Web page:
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What is an attack surface?

When it comes to smart cybersecurity for small and mid-size businesses (SMBs), reducing the attack surface is critical. In fact, ensuring the attack surface is as small as possible is a basic security measure.

Understanding and managing your attack surface — the number of possible ways an attacker can get into a device or network and extract data — will help reduce exposure to cyber risk.

While many SMBs may think they are too small to be a cybercrime target, a quick look at their attack surface often reveals that there are potential access points in their IT network or other vulnerabilities that can be leveraged to stage a cyber attack or data breach.

The reality is that small businesses continue to face the high probability of cyber attack. Recent data shows 43% of cyberattacks are aimed at small businesses, yet only 14% are prepared to defend themselves. And more often than not, SMBs suffer significant financial impact from an attack. One report estimates that the cost of data breach remediation for companies with less than 500 employees averaged about $2.5 million and this has continued to increase year-over-year. In certain regulated industries, businesses still experience these financial consequences in the second and third year after an attack.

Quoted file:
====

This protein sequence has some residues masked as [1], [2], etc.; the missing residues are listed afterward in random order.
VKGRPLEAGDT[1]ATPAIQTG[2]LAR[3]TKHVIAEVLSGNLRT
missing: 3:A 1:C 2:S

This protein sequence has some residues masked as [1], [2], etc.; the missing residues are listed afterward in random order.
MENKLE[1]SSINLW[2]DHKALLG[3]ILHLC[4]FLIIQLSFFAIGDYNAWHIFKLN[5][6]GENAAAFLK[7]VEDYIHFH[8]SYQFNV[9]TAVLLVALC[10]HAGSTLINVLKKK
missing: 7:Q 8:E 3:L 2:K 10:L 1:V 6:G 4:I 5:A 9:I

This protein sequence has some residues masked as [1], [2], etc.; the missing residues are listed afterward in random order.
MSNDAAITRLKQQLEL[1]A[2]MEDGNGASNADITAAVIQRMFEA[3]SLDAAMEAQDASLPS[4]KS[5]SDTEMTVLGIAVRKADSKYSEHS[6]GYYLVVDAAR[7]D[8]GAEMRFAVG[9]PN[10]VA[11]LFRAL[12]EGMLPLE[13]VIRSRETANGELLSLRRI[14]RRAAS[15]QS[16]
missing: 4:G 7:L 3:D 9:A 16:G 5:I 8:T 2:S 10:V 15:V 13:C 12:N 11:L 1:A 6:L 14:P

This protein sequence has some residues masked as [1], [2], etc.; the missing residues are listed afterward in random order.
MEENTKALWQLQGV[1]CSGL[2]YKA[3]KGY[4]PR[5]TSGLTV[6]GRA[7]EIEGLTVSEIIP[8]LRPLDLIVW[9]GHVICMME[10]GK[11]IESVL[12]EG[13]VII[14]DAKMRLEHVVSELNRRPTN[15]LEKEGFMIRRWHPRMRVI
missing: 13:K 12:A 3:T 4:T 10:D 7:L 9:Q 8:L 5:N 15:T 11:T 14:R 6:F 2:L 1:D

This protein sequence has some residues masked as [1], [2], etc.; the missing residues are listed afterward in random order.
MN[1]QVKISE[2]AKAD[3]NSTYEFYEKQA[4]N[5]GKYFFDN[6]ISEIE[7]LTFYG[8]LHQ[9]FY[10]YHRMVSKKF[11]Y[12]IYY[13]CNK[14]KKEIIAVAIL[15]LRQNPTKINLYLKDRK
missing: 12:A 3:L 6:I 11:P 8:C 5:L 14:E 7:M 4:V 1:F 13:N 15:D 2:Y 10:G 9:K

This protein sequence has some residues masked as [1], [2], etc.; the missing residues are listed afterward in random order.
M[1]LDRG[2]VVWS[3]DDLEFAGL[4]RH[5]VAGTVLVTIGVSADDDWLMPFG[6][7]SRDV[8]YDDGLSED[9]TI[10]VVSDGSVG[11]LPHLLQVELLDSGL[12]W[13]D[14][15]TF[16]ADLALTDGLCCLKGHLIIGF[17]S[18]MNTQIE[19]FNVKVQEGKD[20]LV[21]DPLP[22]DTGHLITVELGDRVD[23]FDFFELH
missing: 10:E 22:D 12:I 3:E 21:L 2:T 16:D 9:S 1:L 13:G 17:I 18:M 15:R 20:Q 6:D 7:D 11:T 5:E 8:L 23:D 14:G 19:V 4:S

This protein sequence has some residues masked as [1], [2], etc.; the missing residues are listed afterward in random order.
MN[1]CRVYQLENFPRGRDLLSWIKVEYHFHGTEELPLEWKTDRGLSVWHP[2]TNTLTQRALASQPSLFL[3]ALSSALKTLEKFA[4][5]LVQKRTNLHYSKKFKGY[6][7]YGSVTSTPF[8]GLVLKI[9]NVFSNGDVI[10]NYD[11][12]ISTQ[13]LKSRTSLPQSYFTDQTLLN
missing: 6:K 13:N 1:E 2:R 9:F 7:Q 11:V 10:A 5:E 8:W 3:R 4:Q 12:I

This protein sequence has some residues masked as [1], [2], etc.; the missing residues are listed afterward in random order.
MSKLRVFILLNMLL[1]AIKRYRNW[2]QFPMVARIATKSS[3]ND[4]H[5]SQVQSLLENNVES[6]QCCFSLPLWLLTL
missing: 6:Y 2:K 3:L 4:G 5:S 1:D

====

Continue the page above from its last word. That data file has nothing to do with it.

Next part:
Gaining a better understanding of your IT environment and the elements in your attack surface that represent risk are good steps toward a proactive defense.